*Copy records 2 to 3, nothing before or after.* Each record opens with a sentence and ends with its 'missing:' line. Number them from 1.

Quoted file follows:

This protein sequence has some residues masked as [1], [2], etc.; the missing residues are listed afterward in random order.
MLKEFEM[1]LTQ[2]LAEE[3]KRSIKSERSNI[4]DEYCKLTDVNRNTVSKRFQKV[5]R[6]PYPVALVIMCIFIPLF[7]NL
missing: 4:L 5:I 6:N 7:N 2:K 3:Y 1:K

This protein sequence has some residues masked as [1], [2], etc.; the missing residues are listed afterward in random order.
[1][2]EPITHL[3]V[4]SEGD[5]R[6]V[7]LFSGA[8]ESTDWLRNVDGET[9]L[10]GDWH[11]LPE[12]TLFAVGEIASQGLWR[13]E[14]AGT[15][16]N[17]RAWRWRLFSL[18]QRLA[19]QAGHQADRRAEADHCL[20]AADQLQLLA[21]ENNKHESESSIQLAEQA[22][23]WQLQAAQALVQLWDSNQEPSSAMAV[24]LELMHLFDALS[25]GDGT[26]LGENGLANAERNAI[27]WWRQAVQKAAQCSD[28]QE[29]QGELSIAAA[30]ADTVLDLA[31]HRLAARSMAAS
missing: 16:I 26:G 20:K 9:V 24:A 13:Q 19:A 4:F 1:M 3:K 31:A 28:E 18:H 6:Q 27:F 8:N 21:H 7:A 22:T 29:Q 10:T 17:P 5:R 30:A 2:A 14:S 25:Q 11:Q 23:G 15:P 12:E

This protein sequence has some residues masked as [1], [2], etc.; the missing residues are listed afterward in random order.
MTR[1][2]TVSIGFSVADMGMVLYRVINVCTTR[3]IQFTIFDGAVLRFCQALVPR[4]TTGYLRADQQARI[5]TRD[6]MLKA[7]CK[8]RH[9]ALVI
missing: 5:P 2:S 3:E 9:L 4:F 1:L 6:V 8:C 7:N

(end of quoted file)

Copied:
This protein sequence has some residues masked as [1], [2], etc.; the missing residues are listed afterward in random order.
[1][2]EPITHL[3]V[4]SEGD[5]R[6]V[7]LFSGA[8]ESTDWLRNVDGET[9]L[10]GDWH[11]LPE[12]TLFAVGEIASQGLWR[13]E[14]AGT[15][16]N[17]RAWRWRLFSL[18]QRLA[19]QAGHQADRRAEADHCL[20]AADQLQLLA[21]ENNKHESESSIQLAEQA[22][23]WQLQAAQALVQLWDSNQEPSSAMAV[24]LELMHLFDALS[25]GDGT[26]LGENGLANAERNAI[27]WWRQAVQKAAQCSD[28]QE[29]QGELSIAAA[30]ADTVLDLA[31]HRLAARSMAAS
missing: 16:I 26:G 20:K 9:V 24:A 13:Q 19:A 4:F 1:M 3:K 31:A 28:E 18:H 6:Q 27:F 8:N 21:H 7:A 22:T 29:Q 10:T 17:P 5:R 30:A 2:A 14:S 25:Q 11:Q 23:G 15:P 12:E

This protein sequence has some residues masked as [1], [2], etc.; the missing residues are listed afterward in random order.
MTR[1][2]TVSIGFSVADMGMVLYRVINVCTTR[3]IQFTIFDGAVLRFCQALVPR[4]TTGYLRADQQARI[5]TRD[6]MLKA[7]CK[8]RH[9]ALVI
missing: 5:P 2:S 3:E 9:L 4:F 1:L 6:V 8:C 7:N